In an attempt to further educate myself – because school may stop but learning is for life, man – I’ve been listening to some Open Yale courses and have really been enjoying Paul Freedman’s course on the Early Middle Ages. While I’d definitely recommend that anyone interested listen to the whole thing, there was a thought that definitely struck me while I listened:

I’d say there are maybe four factors that encouraged the Arab conquest to absorb these new influences. They’re not in themselves explanations, but they are certainly background factors. The fact that the conquest was quick and relatively painless, and that it was not really a religious war. Two, and I think here very important, the elimination of frontiers. I mentioned this briefly before. You get Persian as well as Greek astronomy. From India you get things like chess, so called Arabic numerals, which actually, as we all know, come from India. These things come into the Arab and Persian worlds from India and eventually to Europe as well, in a world in which there are no frontiers between India and North Africa. They could go these thousands of miles peacefully.

This really cements something I’ve been mulling over lately – the state/polity as a transmission mechanism. Thinking about Roman history, if in some alternative universe we were all taught that the Crisis of the Third Century was, in fact, Rome’s final crisis and the empire was permanently dissolved at that point, that wouldn’t be surprising in the least. But instead Aurelian hammered the whole thing together just long enough for Constantine and Theodosius to Christianize the empire. And in fact a major part of why Christianity was able to go from “one goofy mystery cult among gazillions” to “hmmm these guys are annoying, who’s up for a little persecution?” to “we are all Nicaeans now” is was free movement of people and ideas within the borders of the Roman empire which, at the time, was pretty much “the world” as far as everyone involved was concerned. So it had already moved across the empire, but had it collapsed in the last 3rd century there’s no telling what the future path of Christianity would be.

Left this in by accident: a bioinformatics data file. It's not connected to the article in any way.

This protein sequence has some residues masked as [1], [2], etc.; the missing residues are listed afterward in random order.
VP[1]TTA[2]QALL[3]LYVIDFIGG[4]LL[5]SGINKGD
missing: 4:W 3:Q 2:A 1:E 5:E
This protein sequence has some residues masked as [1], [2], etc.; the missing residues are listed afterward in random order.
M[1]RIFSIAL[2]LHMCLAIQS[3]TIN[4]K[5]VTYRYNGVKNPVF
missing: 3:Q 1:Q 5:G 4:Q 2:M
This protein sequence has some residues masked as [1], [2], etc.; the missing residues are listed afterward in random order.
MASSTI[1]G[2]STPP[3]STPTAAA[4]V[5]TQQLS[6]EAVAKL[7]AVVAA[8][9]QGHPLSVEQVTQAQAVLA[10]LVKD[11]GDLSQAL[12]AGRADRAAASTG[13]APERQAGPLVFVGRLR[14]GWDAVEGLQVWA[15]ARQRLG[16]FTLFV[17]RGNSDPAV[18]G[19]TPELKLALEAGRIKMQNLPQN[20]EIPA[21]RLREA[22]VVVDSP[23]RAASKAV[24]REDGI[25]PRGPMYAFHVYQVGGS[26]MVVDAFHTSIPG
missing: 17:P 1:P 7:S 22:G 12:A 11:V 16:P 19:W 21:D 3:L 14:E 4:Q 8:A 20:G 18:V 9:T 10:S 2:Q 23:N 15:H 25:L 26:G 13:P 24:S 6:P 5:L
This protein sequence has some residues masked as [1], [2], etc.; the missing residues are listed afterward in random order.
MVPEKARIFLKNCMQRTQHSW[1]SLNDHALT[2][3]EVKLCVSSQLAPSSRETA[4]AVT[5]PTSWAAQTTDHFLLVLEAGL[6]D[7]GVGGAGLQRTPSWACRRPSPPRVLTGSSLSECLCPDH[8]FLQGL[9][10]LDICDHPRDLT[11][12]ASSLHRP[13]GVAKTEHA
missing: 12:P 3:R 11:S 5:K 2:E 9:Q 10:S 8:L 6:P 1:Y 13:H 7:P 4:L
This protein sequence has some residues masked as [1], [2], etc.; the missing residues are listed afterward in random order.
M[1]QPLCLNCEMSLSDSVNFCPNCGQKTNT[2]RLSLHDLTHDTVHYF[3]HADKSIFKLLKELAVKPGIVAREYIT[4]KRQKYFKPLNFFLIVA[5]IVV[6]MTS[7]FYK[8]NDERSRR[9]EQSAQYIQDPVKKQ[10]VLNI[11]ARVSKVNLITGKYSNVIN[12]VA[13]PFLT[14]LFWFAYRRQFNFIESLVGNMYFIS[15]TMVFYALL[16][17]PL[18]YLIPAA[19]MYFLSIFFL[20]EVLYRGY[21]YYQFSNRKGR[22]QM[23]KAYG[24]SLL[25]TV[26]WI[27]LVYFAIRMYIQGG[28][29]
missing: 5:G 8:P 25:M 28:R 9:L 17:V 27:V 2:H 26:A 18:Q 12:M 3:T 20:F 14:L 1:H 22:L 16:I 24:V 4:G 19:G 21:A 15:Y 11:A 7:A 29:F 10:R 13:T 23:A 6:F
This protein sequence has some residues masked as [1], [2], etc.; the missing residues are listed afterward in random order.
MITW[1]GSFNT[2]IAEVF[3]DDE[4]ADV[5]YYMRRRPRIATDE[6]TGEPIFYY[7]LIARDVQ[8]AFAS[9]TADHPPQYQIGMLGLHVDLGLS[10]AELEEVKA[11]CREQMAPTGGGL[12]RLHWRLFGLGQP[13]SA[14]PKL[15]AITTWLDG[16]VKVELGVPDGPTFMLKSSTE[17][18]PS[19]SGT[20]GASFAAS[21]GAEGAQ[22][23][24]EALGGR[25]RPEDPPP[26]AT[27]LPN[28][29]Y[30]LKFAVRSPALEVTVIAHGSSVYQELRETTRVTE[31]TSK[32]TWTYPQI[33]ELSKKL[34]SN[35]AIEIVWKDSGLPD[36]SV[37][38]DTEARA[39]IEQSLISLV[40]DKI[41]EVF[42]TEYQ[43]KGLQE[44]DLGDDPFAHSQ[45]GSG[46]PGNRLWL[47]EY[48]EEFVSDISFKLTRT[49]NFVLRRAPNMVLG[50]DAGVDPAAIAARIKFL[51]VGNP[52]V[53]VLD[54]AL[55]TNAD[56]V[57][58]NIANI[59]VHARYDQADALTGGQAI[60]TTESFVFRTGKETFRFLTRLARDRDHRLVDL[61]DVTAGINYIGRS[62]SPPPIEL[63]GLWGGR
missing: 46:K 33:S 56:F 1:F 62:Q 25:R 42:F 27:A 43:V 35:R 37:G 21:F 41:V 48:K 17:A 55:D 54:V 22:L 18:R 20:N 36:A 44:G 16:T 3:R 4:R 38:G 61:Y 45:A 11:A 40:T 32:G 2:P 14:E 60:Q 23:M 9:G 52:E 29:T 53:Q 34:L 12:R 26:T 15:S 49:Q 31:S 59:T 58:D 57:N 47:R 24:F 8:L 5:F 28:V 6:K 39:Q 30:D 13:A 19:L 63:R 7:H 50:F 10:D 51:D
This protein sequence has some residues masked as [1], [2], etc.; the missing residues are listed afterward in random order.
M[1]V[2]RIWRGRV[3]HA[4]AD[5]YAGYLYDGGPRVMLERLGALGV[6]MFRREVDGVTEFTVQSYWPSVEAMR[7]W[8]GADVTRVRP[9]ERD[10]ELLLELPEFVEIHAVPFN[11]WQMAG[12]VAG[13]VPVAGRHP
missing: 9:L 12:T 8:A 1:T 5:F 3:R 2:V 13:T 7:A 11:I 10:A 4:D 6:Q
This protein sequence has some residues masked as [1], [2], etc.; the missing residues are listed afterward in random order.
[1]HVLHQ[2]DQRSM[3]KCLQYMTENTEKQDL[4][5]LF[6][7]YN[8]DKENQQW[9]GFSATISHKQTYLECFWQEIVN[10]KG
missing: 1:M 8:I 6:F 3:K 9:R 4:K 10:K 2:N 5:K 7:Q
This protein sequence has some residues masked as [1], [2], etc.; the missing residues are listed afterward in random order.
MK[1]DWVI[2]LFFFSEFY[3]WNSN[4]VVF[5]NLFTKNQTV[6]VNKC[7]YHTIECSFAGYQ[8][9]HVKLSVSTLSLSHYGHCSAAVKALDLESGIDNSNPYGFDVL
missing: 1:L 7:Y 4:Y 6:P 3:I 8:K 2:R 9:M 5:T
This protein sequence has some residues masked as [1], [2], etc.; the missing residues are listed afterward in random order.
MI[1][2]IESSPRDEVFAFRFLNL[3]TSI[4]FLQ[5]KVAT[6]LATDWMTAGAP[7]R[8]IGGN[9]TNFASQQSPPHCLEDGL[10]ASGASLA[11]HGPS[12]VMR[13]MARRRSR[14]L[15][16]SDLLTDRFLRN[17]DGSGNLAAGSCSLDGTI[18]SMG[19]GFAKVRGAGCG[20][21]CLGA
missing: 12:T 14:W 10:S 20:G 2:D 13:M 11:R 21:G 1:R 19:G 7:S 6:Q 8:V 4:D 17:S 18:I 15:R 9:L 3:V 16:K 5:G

This was more important when information was indistinguishable from physical objects, but it’s still massively important today, as national boundaries still often delineate ideological, religious, and sociological space. And throughout history large migrations have often been key to why nations and cultures change and evolve. The “body politic” really is a useful metaphor.

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